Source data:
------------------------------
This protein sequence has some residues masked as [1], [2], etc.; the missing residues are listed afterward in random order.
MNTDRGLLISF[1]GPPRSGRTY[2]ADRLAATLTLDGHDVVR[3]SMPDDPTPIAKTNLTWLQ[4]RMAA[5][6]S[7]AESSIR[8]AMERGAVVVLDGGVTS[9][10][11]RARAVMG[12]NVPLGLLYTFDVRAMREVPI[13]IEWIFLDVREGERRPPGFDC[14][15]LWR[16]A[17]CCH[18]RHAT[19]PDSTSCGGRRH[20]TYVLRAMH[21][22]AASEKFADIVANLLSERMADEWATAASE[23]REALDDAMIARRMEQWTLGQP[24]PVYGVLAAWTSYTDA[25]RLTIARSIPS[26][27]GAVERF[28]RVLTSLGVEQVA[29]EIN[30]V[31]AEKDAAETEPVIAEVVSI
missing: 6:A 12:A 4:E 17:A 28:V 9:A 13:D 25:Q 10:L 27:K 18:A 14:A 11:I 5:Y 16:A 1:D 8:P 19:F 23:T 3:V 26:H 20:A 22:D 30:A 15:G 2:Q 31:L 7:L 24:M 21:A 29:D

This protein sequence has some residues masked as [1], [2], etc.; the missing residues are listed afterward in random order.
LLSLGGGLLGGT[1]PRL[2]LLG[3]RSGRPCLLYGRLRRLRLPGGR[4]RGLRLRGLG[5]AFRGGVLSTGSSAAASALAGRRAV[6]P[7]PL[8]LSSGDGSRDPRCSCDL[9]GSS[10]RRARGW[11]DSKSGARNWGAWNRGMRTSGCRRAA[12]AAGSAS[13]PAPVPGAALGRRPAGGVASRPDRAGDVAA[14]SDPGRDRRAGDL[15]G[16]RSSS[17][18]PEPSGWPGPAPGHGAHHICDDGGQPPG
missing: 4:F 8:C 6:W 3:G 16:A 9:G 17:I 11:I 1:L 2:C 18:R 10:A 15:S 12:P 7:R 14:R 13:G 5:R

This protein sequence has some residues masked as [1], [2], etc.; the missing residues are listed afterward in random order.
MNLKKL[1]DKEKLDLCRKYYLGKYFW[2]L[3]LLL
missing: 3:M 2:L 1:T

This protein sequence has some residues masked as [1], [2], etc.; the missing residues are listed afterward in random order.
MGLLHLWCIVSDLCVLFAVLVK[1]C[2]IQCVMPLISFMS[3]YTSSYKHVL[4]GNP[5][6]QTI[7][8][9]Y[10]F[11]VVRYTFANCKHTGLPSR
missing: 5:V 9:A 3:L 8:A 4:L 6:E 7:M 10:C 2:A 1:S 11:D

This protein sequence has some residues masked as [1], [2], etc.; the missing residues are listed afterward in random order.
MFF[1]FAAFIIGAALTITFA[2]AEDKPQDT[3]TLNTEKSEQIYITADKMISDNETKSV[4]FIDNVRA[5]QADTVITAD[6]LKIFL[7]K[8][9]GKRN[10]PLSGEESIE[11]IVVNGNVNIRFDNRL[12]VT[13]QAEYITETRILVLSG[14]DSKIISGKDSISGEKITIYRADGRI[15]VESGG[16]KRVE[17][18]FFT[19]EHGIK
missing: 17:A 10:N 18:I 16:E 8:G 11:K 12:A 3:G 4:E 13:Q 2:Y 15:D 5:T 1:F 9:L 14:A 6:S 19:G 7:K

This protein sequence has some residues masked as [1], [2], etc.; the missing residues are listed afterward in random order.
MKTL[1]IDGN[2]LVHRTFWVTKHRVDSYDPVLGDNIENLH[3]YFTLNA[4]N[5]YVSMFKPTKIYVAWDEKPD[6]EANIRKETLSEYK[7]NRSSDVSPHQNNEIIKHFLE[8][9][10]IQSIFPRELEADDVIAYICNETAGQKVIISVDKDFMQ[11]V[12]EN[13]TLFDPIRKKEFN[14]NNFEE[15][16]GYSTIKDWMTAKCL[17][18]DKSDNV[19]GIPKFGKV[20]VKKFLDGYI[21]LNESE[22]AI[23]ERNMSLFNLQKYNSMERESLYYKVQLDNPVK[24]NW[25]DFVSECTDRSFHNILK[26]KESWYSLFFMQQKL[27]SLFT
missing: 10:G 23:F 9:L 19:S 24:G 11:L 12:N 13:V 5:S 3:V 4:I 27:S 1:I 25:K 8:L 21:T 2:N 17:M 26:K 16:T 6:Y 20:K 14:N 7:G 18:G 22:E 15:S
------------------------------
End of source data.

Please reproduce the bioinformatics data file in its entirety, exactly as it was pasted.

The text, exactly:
This protein sequence has some residues masked as [1], [2], etc.; the missing residues are listed afterward in random order.
MNTDRGLLISF[1]GPPRSGRTY[2]ADRLAATLTLDGHDVVR[3]SMPDDPTPIAKTNLTWLQ[4]RMAA[5][6]S[7]AESSIR[8]AMERGAVVVLDGGVTS[9][10][11]RARAVMG[12]NVPLGLLYTFDVRAMREVPI[13]IEWIFLDVREGERRPPGFDC[14][15]LWR[16]A[17]CCH[18]RHAT[19]PDSTSCGGRRH[20]TYVLRAMH[21][22]AASEKFADIVANLLSERMADEWATAASE[23]REALDDAMIARRMEQWTLGQP[24]PVYGVLAAWTSYTDA[25]RLTIARSIPS[26][27]GAVERF[28]RVLTSLGVEQVA[29]EIN[30]V[31]AEKDAAETEPVIAEVVSI
missing: 6:A 12:A 4:E 17:A 28:V 9:A 13:D 25:Q 10:L 27:K 18:A 14:A 11:I 5:Y 16:A 1:D 8:P 19:F 23:T 3:V 26:H 20:A 22:D 30:A 15:G 2:Q 31:L 7:L 24:M 21:A 29:D

This protein sequence has some residues masked as [1], [2], etc.; the missing residues are listed afterward in random order.
LLSLGGGLLGGT[1]PRL[2]LLG[3]RSGRPCLLYGRLRRLRLPGGR[4]RGLRLRGLG[5]AFRGGVLSTGSSAAASALAGRRAV[6]P[7]PL[8]LSSGDGSRDPRCSCDL[9]GSS[10]RRARGW[11]DSKSGARNWGAWNRGMRTSGCRRAA[12]AAGSAS[13]PAPVPGAALGRRPAGGVASRPDRAGDVAA[14]SDPGRDRRAGDL[15]G[16]RSSS[17][18]PEPSGWPGPAPGHGAHHICDDGGQPPG
missing: 4:F 8:C 6:W 3:G 16:A 9:G 17:I 11:I 1:L 2:C 18:R 10:A 15:S 12:P 7:R 14:R 13:G 5:R

This protein sequence has some residues masked as [1], [2], etc.; the missing residues are listed afterward in random order.
MNLKKL[1]DKEKLDLCRKYYLGKYFW[2]L[3]LLL
missing: 3:M 2:L 1:T

This protein sequence has some residues masked as [1], [2], etc.; the missing residues are listed afterward in random order.
MGLLHLWCIVSDLCVLFAVLVK[1]C[2]IQCVMPLISFMS[3]YTSSYKHVL[4]GNP[5][6]QTI[7][8][9]Y[10]F[11]VVRYTFANCKHTGLPSR
missing: 5:V 9:A 3:L 8:A 4:L 6:E 7:M 10:C 2:A 1:S 11:D

This protein sequence has some residues masked as [1], [2], etc.; the missing residues are listed afterward in random order.
MFF[1]FAAFIIGAALTITFA[2]AEDKPQDT[3]TLNTEKSEQIYITADKMISDNETKSV[4]FIDNVRA[5]QADTVITAD[6]LKIFL[7]K[8][9]GKRN[10]PLSGEESIE[11]IVVNGNVNIRFDNRL[12]VT[13]QAEYITETRILVLSG[14]DSKIISGKDSISGEKITIYRADGRI[15]VESGG[16]KRVE[17][18]FFT[19]EHGIK
missing: 17:A 10:N 18:I 16:E 8:G 11:K 12:A 3:G 4:E 13:Q 2:Y 15:D 5:T 1:F 9:L 14:A 6:S 19:G 7:K

This protein sequence has some residues masked as [1], [2], etc.; the missing residues are listed afterward in random order.
MKTL[1]IDGN[2]LVHRTFWVTKHRVDSYDPVLGDNIENLH[3]YFTLNA[4]N[5]YVSMFKPTKIYVAWDEKPD[6]EANIRKETLSEYK[7]NRSSDVSPHQNNEIIKHFLE[8][9][10]IQSIFPRELEADDVIAYICNETAGQKVIISVDKDFMQ[11]V[12]EN[13]TLFDPIRKKEFN[14]NNFEE[15][16]GYSTIKDWMTAKCL[17][18]DKSDNV[19]GIPKFGKV[20]VKKFLDGYI[21]LNESE[22]AI[23]ERNMSLFNLQKYNSMERESLYYKVQLDNPVK[24]NW[25]DFVSECTDRSFHNILK[26]KESWYSLFFMQQKL[27]SLFT
missing: 10:G 23:F 9:L 19:S 24:G 11:L 12:N 13:V 5:S 3:V 4:I 27:S 1:I 25:K 8:L 21:T 2:N 17:M 26:K 16:T 6:Y 20:K 14:N 7:G 18:G 22:E 15:S